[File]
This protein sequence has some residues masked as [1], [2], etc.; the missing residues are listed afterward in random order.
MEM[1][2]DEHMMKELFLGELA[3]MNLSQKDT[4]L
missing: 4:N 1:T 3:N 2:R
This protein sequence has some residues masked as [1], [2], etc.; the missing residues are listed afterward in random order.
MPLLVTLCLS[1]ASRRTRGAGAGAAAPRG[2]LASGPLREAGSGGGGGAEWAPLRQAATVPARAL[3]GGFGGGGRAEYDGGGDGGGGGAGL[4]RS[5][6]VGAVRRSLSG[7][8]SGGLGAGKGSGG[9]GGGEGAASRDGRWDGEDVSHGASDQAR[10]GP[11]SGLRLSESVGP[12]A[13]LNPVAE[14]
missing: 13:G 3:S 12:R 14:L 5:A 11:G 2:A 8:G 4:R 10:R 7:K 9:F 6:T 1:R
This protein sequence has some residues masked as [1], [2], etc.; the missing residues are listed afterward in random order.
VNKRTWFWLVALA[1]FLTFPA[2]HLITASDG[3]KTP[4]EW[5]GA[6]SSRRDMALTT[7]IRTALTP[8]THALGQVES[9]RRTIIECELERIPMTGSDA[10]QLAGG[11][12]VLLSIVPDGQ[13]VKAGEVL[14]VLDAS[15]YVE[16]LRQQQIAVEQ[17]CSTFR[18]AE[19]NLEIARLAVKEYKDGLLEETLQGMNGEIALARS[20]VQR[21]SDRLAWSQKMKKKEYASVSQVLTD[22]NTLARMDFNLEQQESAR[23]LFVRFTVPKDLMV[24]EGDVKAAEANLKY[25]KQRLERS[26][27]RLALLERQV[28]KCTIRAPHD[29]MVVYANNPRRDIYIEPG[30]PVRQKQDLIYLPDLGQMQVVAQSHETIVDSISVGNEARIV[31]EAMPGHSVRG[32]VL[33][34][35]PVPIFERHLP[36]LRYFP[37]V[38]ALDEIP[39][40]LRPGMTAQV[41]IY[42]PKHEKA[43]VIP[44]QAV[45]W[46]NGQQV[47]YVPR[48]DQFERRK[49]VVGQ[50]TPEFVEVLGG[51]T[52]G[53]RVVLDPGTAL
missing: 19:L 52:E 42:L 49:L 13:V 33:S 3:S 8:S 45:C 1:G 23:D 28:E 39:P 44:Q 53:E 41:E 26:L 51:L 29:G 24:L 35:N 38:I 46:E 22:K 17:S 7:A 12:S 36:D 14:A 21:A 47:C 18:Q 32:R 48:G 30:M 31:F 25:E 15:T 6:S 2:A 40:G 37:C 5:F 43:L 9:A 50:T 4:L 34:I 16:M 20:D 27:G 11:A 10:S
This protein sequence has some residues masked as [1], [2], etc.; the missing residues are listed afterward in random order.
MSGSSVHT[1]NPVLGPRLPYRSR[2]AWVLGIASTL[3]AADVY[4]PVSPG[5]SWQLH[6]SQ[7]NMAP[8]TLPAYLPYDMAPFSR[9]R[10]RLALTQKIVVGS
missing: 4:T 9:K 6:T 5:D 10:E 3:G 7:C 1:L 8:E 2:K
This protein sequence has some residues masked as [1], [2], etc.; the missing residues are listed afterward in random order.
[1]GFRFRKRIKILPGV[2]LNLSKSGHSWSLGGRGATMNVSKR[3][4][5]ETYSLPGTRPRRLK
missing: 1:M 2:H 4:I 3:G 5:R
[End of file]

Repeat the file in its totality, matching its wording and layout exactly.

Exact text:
This protein sequence has some residues masked as [1], [2], etc.; the missing residues are listed afterward in random order.
MEM[1][2]DEHMMKELFLGELA[3]MNLSQKDT[4]L
missing: 4:N 1:T 3:N 2:R
This protein sequence has some residues masked as [1], [2], etc.; the missing residues are listed afterward in random order.
MPLLVTLCLS[1]ASRRTRGAGAGAAAPRG[2]LASGPLREAGSGGGGGAEWAPLRQAATVPARAL[3]GGFGGGGRAEYDGGGDGGGGGAGL[4]RS[5][6]VGAVRRSLSG[7][8]SGGLGAGKGSGG[9]GGGEGAASRDGRWDGEDVSHGASDQAR[10]GP[11]SGLRLSESVGP[12]A[13]LNPVAE[14]
missing: 13:G 3:S 12:R 14:L 5:A 11:G 2:A 8:G 4:R 10:R 7:K 9:F 6:T 1:R
This protein sequence has some residues masked as [1], [2], etc.; the missing residues are listed afterward in random order.
VNKRTWFWLVALA[1]FLTFPA[2]HLITASDG[3]KTP[4]EW[5]GA[6]SSRRDMALTT[7]IRTALTP[8]THALGQVES[9]RRTIIECELERIPMTGSDA[10]QLAGG[11][12]VLLSIVPDGQ[13]VKAGEVL[14]VLDAS[15]YVE[16]LRQQQIAVEQ[17]CSTFR[18]AE[19]NLEIARLAVKEYKDGLLEETLQGMNGEIALARS[20]VQR[21]SDRLAWSQKMKKKEYASVSQVLTD[22]NTLARMDFNLEQQESAR[23]LFVRFTVPKDLMV[24]EGDVKAAEANLKY[25]KQRLERS[26][27]RLALLERQV[28]KCTIRAPHD[29]MVVYANNPRRDIYIEPG[30]PVRQKQDLIYLPDLGQMQVVAQSHETIVDSISVGNEARIV[31]EAMPGHSVRG[32]VL[33][34][35]PVPIFERHLP[36]LRYFP[37]V[38]ALDEIP[39][40]LRPGMTAQV[41]IY[42]PKHEKA[43]VIP[44]QAV[45]W[46]NGQQV[47]YVPR[48]DQFERRK[49]VVGQ[50]TPEFVEVLGG[51]T[52]G[53]RVVLDPGTAL
missing: 19:L 52:E 42:L 49:L 13:V 33:S 3:S 8:S 45:C 1:G 23:D 28:E 39:P 44:Q 53:E 41:E 26:L 51:L 29:G 24:L 35:N 38:I 46:E 22:K 17:S 7:A 12:S 36:D 14:A 21:A 47:C 18:Q 32:R 48:G 30:M 31:F 25:E 15:T 6:S 2:A 40:G 37:C 5:F 43:L 9:A 50:T 4:L 34:I 16:M 20:D 27:G 11:A 10:S
This protein sequence has some residues masked as [1], [2], etc.; the missing residues are listed afterward in random order.
MSGSSVHT[1]NPVLGPRLPYRSR[2]AWVLGIASTL[3]AADVY[4]PVSPG[5]SWQLH[6]SQ[7]NMAP[8]TLPAYLPYDMAPFSR[9]R[10]RLALTQKIVVGS
missing: 4:T 9:K 6:T 5:D 10:E 3:G 7:C 1:L 8:E 2:K
This protein sequence has some residues masked as [1], [2], etc.; the missing residues are listed afterward in random order.
[1]GFRFRKRIKILPGV[2]LNLSKSGHSWSLGGRGATMNVSKR[3][4][5]ETYSLPGTRPRRLK
missing: 1:M 2:H 4:I 3:G 5:R